Many people see divorce and annulment merely as two different words for dissolving a marriage. However, while both of them do in fact dissolve a marriage, a divorce actually “ends” or terminates a legal marriage, whereas an annulment “invalidates” the marriage.
While divorce depends on the existence of an actual legal marriage, it does not “undo” the marriage but rather “ends” it. Annulment, however, “can undo” the marriage by declaring it invalid. Even if the actual wedding ceremony took place but under the law there was never an actual legal marriage, an annulment can be obtained if the said marriage was either void or voidable.
A void marriage is one that was never legal (a marriage void ab initio or marriage void from the beginning), such as in the case of a second concurrent marriage (bigamy) or marriage between two closely related people (incest). A voidable marriage is one that could be declared void because of specific facts. For example, if a man marries a woman who later “comes out” and declares herself to be a homosexual, the husband could seek an annulment if the wife’s orientation was concealed before the wedding. This means that had all the facts been presented before the marriage, presumably it either shouldn’t or wouldn’t have taken place, and as such the marriage is invalid. However, if the man knows about wife’s sexual orientation, enters into the marriage, and continues to live with her, he cannot later claim premarital fraud and assert that the marriage is invalid or “voidable.” That is not to say, the man must remain married. Instead of an annulment, he may file for a divorce.
It should be noted that while such issues as child custody and child support may be addressed in an annulment, alimony or spousal support may not be an option. Once the marriage is declared invalid, the parties no longer have any financial marital obligations to each other. Some property division issues can also be addressed, however, if the couple was married long enough to acquire significant marital property, most courts would encourage a divorce rather than annulment.
If you have been married a short time and don’t have assets or children and your main goal is to save money on legal fees, then a divorce may be a cheaper and faster option for you.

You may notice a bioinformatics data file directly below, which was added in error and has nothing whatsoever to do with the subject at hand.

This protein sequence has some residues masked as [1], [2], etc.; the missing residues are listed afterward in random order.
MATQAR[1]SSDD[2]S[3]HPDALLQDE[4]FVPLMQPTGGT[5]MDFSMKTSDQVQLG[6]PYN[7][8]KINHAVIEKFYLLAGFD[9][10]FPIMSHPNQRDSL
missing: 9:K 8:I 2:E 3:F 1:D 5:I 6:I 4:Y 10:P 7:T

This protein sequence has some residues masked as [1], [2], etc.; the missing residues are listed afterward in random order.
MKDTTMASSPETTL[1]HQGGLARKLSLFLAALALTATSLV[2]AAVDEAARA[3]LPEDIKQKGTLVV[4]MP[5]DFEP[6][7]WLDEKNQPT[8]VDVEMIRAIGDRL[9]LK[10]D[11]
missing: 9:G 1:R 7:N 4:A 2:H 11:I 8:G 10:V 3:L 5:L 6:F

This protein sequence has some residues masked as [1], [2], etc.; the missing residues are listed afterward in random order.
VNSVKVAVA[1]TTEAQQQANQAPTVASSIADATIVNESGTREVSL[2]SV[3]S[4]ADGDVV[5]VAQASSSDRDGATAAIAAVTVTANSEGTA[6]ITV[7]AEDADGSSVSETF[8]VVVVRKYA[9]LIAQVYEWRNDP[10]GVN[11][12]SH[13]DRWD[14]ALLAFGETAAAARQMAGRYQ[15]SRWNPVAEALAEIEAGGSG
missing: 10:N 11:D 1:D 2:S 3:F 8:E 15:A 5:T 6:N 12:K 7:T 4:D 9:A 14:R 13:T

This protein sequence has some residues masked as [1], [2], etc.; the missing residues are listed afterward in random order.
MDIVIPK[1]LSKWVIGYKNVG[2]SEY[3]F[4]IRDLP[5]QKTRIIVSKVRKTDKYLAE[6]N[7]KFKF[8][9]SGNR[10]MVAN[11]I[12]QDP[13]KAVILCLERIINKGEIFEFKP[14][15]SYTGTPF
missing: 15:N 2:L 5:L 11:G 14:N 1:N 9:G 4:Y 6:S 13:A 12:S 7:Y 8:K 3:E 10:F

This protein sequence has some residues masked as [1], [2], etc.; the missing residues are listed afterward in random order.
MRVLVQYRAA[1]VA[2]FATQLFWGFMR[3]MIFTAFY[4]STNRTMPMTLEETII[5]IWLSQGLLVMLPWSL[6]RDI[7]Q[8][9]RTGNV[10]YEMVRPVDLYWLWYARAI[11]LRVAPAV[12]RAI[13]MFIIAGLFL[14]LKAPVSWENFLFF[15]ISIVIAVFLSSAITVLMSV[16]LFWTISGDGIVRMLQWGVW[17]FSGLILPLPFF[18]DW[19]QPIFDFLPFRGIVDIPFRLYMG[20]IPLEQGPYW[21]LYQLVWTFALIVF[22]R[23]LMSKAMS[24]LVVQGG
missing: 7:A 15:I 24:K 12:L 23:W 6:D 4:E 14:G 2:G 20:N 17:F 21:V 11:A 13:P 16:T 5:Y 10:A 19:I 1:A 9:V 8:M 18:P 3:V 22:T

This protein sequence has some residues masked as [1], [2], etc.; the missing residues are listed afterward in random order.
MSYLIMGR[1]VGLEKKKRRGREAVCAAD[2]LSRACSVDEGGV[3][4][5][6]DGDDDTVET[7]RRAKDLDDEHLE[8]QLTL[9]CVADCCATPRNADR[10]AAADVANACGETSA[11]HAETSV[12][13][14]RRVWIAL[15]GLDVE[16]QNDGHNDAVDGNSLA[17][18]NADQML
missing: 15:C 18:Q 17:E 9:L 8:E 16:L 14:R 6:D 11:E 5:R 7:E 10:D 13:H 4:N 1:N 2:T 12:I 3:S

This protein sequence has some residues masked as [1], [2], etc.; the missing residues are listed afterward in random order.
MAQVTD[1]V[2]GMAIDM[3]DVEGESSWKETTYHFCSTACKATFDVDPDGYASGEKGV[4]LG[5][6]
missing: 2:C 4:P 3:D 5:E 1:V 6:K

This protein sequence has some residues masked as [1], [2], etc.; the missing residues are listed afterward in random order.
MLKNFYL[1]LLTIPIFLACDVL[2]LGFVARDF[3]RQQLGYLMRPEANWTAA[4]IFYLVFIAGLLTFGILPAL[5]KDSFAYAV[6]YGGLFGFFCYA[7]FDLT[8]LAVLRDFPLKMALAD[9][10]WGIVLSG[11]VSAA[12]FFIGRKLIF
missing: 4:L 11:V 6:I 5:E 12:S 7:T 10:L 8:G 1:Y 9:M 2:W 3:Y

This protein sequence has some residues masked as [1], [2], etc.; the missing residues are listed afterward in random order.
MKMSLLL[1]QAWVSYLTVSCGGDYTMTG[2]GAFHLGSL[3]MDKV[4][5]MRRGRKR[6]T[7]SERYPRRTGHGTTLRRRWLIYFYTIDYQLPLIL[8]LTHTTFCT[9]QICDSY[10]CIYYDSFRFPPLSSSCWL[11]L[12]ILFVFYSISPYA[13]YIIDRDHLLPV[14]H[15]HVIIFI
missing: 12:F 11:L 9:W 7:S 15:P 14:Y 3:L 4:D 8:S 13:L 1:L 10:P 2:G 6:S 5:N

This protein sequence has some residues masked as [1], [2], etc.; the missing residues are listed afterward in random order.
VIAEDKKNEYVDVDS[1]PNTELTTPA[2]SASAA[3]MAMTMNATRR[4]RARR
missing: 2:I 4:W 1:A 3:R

It is not enough to simply file and ask to have one’s marriage annulled. In order to annul a marriage the person seeking such legal action must prove that the sufficient statutory grounds have been met. However, unlike grounds for divorce which mainly pertain to facts that make the marriage no longer viable, grounds for annulment focus on reasons that prove that the marriage was never truly viable.
Some typical grounds for an annulment usually involve one party’s lack of capacity for marriage or some type of fraud. As such, grounds for annulment include being forced or threatened into marriage, mental incapacitation at the time of marriage, temporary or permanent insanity, underage marriage (in NJ being under 18 years old) – marrying without the court’s approval or consent of the custodial parents or legal guardians, intoxication (drugs or alcohol) at the time of the marriage, marriage based on fraudulent statements or actions by the other party (for example: failure to disclose a drug addiction or sexual history significant enough to raise to the level of premarital fraud), bigamy, impotence, sterility, or incest. It should be noted that annulments are not easily granted, and proving that a marriage is voidable is not easy.
Simple fraud and/or lying to one’s spouse have been held to be insufficient grounds for annulment. New Jersey courts have shown some reluctance when deciding whether to grant annulments where one party conceals some fact, or misrepresents his or her personal or sexual history, except where it has been shown that the misrepresentation affected the essentials of the marital relationship. Similarly, attempts at invalidating so-called “immigration marriages”, entered into for the purpose of securing permanent residence status (green card), have been rejected where the essential components of the marital relationship, such as cohabitation, were still found to exist.
If you are seeking to annul your marriage because your faith opposes divorces, you should consult your religious adviser. Even if you obtain a legal annulment, your marriage may still be valid in the eyes of the church, and you may need to seek a religious annulment.
The law of annulment in New Jersey is not subject to the statute of limitations, but it is subject to equitable defenses such as laches, estoppel* and ratification. Laches, basically means that if one party delays bringing a lawsuit, as a result of this delay, that party may no longer be entitled to that claim. Put another way, failure to assert one’s rights in a timely manner can result in a bar to the asserted claim. A spouse can’t also file for an annulment if he or she is complaining of some fact that has existed in the marriage for many years, and he or she chose not to act. For example, the husband’s concealment of a heroin addiction constituted fraud warranting annulment, however, once the wife discovered husband’s addiction and continued to cohabitate with him as wife and husband, she has ratified the marriage and thus defeated the cause of action for annulment since non-ratification upon disclosure is prerequisite to the cause of action.
*Also known as doctrine of unclean hands. This defense provides that a court can’t grant a person an annulment if he or she has in fact acted unfairly and deceptively in the marriage.